Proposed Rule to Extend Overtime for Florida Exempt Employees
Basic overtime laws established by the Fair Labor Standards Act (FLSA) require employers to pay 1.5 times an employee’s regular wages when they work more than 40 hours in a work week. However, there are specific rules on who qualifies for overtime, regardless of the time spent working. Some employees are exempt based upon their salary and position, so the employer does not have to pay overtime. In an August 30, 2023 press release, the US Department of Labor Wage and Hour Division stated that it is proposing a rule to make more of these exempt employees eligible for overtime pay.
As a proposed rule, the matter will go through many different stages and levels of approval before it becomes effective. Still, the DOL expects that the expansion of overtime will enable 3.6 million workers to qualify. The rule could affect your future, so it is important to consult with a Florida employment law attorney about the specifics. Some background on the proposal is also useful.
Changes for Exempt Employees: There are workers in some positions that do not qualify for overtime because of the nature of the job. Exempt employees include:
- Administrative staff;
- Computer workers;
- Professional employees; and,
- Outside sales employees.
There are different rules for these positions, but the threshold to qualify is having a salary of at least $684 per week or $35,568 per year. Employees who work in the above jobs and earn more than these amounts are not entitled to overtime pay when they work more than 40 hours in a week.
With the proposed rule, the salary threshold is increased to $55,000. If it passes, you could be earning up to $1,059 per week and be eligible for overtime pay. Note that there are very specific rules about the job tasks of exempt employees, and they must be suited to the positions listed above to satisfy the duties test. Job titles do not automatically mean a worker is exempt or nonexempt.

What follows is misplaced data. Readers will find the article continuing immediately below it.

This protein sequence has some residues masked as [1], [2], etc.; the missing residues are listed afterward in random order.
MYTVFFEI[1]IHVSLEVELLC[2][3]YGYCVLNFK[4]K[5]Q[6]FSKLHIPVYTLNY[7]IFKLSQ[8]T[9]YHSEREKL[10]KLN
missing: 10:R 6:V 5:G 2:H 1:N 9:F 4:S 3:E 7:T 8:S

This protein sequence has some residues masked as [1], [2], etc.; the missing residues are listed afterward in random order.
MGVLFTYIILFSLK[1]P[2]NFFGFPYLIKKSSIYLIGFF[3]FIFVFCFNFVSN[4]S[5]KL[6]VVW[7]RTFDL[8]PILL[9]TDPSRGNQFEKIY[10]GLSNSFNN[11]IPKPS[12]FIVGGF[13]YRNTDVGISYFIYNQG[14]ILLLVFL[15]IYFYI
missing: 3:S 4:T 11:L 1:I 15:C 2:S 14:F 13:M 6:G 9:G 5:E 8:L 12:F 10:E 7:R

Other Important Provisions of the Proposed Rule: Besides enabling an additional 3.6 million employees to qualify for overtime, there are other aspects of the proposal that touch on related issues.
The rule clarifies which employees are executive, administrative, or professional, giving guidance on exempt versus nonexempt workers. These employees will either be done after working 40 hours, or they will be paid time-and-a-half for additional hours.
To account for increases in inflation and economic factors, the threshold would be automatically adjusted every three years for salaried, exempt workers. The initial amount of $55,000 would be increased based upon the current earnings data for the relevant executive, administrative, or professional position.
A Palm Beach County Employment Lawyer Can Explain Details
The DOL’s proposed rule could open the door for many employees to get overtime pay, so it is worth knowing the basics. To learn more about how the concepts impact your employment, please contact Sconzo Law Office in Palm Beach Gardens. You can call 561-279-6114 or visit us online to schedule a consultation with an employment attorney.